To justify the reorganization of the Seydyavr state nature reserve into a national park, the Institute of North Industrial Ecology Problems, which is part of the Kola Scientific Center of the Russian Academy of Sciences, conducted a comprehensive environmental survey of its territory. The result of their work was the research report “Survey and justification for the reorganization of the state nature reserve of regional significance Seydyavr into a nature park of the same name.”
The authors of the study write that in recent years, uncontrolled recreational pressure on the territory has increased, the number of forest plots leased for recreational purposes has increased without taking into account the conservation value of these sites or their role in public recreation, and the volume of geological exploration has increased. The report goes on to say that “these trends may have a significant impact in the coming years,” and the environmental and recreational significance of the Lovozero mountain range will be largely lost.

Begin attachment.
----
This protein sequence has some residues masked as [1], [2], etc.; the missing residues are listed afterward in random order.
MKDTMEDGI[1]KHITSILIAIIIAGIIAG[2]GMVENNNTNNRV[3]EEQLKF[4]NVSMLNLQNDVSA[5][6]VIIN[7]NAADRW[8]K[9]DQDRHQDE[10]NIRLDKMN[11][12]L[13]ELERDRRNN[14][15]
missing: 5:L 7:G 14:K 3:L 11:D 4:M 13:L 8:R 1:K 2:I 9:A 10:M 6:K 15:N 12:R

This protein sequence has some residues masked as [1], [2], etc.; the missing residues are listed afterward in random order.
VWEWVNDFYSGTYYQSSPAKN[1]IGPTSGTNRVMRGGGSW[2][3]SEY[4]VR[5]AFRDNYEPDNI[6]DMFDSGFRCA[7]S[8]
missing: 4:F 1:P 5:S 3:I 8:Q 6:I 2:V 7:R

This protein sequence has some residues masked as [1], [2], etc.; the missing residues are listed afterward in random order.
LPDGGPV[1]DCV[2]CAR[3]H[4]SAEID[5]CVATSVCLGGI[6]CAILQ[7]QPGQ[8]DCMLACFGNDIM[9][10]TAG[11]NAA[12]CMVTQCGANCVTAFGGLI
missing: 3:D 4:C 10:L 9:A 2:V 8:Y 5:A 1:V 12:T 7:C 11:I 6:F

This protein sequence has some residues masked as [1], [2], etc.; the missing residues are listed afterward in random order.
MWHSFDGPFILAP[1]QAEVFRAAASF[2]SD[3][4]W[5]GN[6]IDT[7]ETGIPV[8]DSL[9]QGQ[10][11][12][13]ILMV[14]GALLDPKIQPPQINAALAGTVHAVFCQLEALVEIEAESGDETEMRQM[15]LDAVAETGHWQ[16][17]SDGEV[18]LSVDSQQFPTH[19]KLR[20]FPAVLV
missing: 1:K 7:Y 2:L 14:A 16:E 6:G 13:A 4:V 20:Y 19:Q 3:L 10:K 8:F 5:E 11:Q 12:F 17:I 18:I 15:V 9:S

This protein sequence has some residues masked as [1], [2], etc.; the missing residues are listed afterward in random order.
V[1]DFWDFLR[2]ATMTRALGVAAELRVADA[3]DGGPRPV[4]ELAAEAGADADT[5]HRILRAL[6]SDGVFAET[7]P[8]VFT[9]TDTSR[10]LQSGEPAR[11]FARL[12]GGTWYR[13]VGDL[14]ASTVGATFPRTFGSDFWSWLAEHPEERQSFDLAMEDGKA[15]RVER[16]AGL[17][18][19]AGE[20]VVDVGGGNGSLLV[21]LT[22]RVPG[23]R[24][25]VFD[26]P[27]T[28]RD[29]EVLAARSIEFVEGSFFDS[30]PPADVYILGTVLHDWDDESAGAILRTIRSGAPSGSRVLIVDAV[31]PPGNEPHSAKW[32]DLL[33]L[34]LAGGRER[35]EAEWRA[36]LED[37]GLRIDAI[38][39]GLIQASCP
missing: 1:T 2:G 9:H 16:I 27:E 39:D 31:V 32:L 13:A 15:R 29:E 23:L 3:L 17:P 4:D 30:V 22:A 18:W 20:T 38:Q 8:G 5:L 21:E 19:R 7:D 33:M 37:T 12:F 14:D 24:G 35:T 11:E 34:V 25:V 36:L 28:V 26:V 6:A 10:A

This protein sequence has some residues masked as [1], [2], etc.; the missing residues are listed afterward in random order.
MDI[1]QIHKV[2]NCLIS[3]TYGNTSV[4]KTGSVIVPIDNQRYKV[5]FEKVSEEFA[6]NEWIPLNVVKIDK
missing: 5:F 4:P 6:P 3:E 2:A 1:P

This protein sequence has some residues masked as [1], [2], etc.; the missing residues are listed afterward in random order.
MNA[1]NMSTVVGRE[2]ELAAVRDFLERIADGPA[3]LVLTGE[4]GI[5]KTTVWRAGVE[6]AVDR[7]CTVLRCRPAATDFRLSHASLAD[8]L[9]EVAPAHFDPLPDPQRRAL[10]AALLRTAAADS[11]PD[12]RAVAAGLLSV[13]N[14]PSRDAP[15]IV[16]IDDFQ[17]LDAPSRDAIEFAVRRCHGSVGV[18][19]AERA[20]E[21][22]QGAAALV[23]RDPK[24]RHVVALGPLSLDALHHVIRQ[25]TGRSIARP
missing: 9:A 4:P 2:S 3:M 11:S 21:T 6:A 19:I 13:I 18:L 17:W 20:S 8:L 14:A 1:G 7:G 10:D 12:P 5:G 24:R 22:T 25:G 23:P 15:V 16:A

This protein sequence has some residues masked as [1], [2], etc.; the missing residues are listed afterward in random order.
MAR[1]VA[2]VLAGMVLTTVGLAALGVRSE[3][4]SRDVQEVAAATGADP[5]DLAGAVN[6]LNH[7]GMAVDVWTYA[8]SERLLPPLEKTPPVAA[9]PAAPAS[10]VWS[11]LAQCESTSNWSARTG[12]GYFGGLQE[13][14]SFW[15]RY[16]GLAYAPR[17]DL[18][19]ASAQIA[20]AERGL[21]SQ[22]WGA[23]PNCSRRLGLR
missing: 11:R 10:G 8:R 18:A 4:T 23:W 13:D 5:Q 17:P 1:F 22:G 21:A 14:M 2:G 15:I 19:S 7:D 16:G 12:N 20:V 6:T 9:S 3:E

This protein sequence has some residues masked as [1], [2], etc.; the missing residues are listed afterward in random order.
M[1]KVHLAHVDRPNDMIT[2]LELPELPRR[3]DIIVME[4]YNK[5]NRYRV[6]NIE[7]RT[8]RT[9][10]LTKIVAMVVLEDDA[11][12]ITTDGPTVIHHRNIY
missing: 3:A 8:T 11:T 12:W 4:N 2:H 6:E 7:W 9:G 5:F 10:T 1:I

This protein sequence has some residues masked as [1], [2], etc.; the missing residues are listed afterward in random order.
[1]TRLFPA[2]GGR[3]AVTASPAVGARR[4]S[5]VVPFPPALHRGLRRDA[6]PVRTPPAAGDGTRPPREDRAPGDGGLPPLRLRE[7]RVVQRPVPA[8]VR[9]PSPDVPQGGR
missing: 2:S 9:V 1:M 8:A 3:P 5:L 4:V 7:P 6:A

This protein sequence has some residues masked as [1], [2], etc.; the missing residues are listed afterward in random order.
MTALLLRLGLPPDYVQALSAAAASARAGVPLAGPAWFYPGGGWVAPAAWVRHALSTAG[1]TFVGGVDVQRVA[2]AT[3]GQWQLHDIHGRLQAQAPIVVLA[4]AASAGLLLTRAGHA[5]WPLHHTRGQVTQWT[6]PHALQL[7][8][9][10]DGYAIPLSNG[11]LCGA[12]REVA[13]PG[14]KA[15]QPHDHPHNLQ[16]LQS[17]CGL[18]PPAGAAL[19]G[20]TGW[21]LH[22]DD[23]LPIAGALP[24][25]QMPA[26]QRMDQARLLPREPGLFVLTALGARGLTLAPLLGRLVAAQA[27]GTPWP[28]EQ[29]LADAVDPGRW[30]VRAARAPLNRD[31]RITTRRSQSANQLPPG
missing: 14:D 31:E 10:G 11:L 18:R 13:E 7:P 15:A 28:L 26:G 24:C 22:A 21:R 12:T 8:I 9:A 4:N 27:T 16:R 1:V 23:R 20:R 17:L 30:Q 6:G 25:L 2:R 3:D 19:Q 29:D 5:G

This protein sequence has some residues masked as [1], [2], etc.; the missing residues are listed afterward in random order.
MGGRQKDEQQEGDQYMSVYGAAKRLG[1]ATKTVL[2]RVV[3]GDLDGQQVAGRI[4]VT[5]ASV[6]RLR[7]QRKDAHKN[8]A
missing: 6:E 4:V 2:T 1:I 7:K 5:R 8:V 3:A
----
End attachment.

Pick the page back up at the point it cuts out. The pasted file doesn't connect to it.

Therefore, it is necessary to change the category of the Seydyavvr reserve into a nature park, which will allow for the functional zoning of the protected area, expand its boundaries, include additional territories “with intact natural communities,” remove “unjustified restrictions for the development of nature tourism,” and provide “necessary regulation of the growing flow of tourists.”
The authors of the study did not hide the motivations prompting this reorganization. They are specified in chapter 2 of the document “Goals and reasons for the reorganization…”
Looking at a map of the planned natural park superimposed on the map of the existing reserve, it seems that the initiators of the reorganization plan to significantly increase the territory of the protected area.